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In addition to your specific tasks- free write for at least an hour everyday and remind yourself that during this time you don’t need to worry about perfection. Get over the idea of your first draft being an earth-shattering opus and let go of your identity as a Ph D student holed-up in the office writing.No one will read this first spewing of ideas but it will provide you with something to revise and rework into a legible chapter. You will NEVER finish if you wait for perfection or if you get too attached to your student status.
If you stick to these simple rules, your writing will be clear and jargon-free.
" is probably not the most realistic item to put on your to-do list, but that's the kind of hyperbole it takes to get you to look. But with careful planning, smart organization, and motivation, you don't have to be one of those people.
If you can maintain focus throughout, you might be able to shave a week or so from that time, but I think it’s unrealistic to write up your thesis in much less than a month. Some of these tips will require to think ahead several years in advance during your Ph D; many are equally applicable to writing manuscripts in general; and a handful are specific to writing a thesis. Mother: will you please give me some news I can’t reach you on the phone you know I get worried Patrick: I am working on my thesis, mother Mother: ok well I can’t wait to talk to you good luck little brain I mean big brain ahah lol " data-medium-file="https://xcorr.files.wordpress.com/2014/02/facebook.png?
w=300" data-large-file="https://xcorr.files.wordpress.com/2014/02/facebook.png? w=499" class="size-full wp-image-3391" alt="facebook" src="https://xcorr.files.wordpress.com/2014/02/facebook.png? w=748" srcset="https://xcorr.files.wordpress.com/2014/02/499w, https://xcorr.files.wordpress.com/2014/02/facebook.png? w=150 150w, https://xcorr.files.wordpress.com/2014/02/facebook.png? w=300 300w" sizes="(max-width: 499px) 100vw, 499px" /I made the statement years ago which is often quoted that 80 percent of life is showing up.
For example, if you known you only have 2 weeks to revise a chapter and update it, break down the list of tasks that will be required and give yourself specific things to accomplish everyday (this could include reading 3 articles and incorporating the work into the chapter, revising the conclusion section etc). I recommend writing out your weekly and daily goals up on a big piece of paper and sticking it to the wall, or getting a white board and having everything clearly laid out.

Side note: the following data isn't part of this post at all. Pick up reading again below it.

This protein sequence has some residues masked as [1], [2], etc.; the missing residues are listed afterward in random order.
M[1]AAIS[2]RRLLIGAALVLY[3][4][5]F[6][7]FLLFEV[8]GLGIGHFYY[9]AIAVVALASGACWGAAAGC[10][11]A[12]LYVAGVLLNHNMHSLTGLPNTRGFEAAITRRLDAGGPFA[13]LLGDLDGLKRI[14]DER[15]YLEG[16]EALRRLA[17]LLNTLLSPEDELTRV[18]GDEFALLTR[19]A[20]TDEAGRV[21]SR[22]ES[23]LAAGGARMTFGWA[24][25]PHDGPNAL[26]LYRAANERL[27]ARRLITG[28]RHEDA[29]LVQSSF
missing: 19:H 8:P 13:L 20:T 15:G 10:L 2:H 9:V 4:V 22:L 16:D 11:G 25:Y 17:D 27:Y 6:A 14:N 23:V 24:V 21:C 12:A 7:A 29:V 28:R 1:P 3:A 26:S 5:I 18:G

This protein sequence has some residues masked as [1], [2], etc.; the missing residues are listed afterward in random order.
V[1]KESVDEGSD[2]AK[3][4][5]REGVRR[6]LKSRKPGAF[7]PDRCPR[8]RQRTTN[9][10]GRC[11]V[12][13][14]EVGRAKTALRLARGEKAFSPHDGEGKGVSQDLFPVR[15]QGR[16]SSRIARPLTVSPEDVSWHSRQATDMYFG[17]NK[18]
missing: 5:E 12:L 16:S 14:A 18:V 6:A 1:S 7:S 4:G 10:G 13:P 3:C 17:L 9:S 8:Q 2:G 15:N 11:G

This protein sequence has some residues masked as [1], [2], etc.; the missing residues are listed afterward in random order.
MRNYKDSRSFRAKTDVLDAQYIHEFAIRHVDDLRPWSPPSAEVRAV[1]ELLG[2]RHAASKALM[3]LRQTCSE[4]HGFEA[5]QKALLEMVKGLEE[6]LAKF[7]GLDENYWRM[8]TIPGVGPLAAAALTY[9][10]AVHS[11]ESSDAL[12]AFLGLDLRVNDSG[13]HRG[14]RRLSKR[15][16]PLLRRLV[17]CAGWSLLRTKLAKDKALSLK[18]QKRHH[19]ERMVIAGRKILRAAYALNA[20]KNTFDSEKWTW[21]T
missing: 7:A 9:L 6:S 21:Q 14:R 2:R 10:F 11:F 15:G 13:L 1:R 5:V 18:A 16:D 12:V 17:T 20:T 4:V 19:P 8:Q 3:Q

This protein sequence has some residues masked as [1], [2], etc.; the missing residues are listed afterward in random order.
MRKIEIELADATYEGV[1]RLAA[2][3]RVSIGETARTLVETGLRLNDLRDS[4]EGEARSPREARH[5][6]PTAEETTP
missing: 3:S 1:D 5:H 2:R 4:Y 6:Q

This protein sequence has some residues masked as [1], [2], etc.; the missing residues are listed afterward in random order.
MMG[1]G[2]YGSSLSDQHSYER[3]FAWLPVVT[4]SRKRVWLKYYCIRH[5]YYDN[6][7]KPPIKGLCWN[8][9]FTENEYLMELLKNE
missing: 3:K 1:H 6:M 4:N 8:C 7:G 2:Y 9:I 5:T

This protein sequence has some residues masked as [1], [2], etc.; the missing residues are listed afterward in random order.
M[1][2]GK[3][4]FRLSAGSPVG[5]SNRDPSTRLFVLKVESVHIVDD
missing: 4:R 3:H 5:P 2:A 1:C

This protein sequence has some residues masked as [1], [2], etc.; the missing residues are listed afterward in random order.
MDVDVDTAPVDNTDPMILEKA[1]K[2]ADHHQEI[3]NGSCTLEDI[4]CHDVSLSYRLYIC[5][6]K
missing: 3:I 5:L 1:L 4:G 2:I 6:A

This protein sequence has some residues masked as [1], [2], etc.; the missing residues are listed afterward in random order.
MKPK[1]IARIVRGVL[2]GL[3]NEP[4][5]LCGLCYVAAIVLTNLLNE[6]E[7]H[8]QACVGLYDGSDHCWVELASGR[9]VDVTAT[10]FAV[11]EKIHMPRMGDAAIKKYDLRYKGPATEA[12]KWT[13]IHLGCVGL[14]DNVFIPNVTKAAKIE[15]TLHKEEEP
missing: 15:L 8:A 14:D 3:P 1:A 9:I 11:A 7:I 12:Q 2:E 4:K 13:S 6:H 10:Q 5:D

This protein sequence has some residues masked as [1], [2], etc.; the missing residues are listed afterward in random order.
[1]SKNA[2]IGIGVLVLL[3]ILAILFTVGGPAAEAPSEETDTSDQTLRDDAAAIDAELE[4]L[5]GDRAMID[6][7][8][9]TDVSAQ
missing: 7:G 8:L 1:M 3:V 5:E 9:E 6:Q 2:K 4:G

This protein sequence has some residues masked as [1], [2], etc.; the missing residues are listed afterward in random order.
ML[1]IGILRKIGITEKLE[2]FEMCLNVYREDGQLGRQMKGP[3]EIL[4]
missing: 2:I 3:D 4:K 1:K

You’ll look like Russel Crow from a Beautiful Mind hunched over your desk with maps and outlines everywhere- but whatever.People used to always say to me that they wanted to write a play, they wanted to write a movie, they wanted to write a novel, and the couple of people that did it were 80 percent of the way to having something happen.All the other people struck out without ever getting that pack.Instead, try to revamp the schedule and redistribute the tasks so that you can reasonably get back on the rails. Use the internet as a reward- surf through the Duck of Minerva after you’ve edited for an hour straight. Footnotes, grammar and spelling checks, looking for a lost resource are all things you should do at the end of the day or when you are feeling like a zombie.Getting sick for a day or two is no excuse for throwing the entire plan into the garbage. Give yourself 15 minutes of Jon Stewart when you finally revise the intro you’ve been working on. When you have to do this type of work, throw on some reggae music or whatever makes you feel good and pretend you are not doing the devil’s work. Everyone says it, but you really need to do it: set a word goal everyday.Writing up a Ph D can often take place in a frenzy of activity in the last few months of your degree study, after years of hard work.But there are some steps that you can take to increase your chances of success.For me, and for most others, the best parts of my research life started POST Ph D.That’s not to say you can’t enjoy the process and revel in the time and environment you are privileged with as a grad student- just don’t cling to it like a security blanket.DISCLAIMER: This advice isn't going to apply to everyone in every Ph D program in every discipline – obvi.The hard sciences, for instance, require a lot of very involved, hands-on laboratory or field research that can't and won't stick to a tight schedule (nature tends to be that way).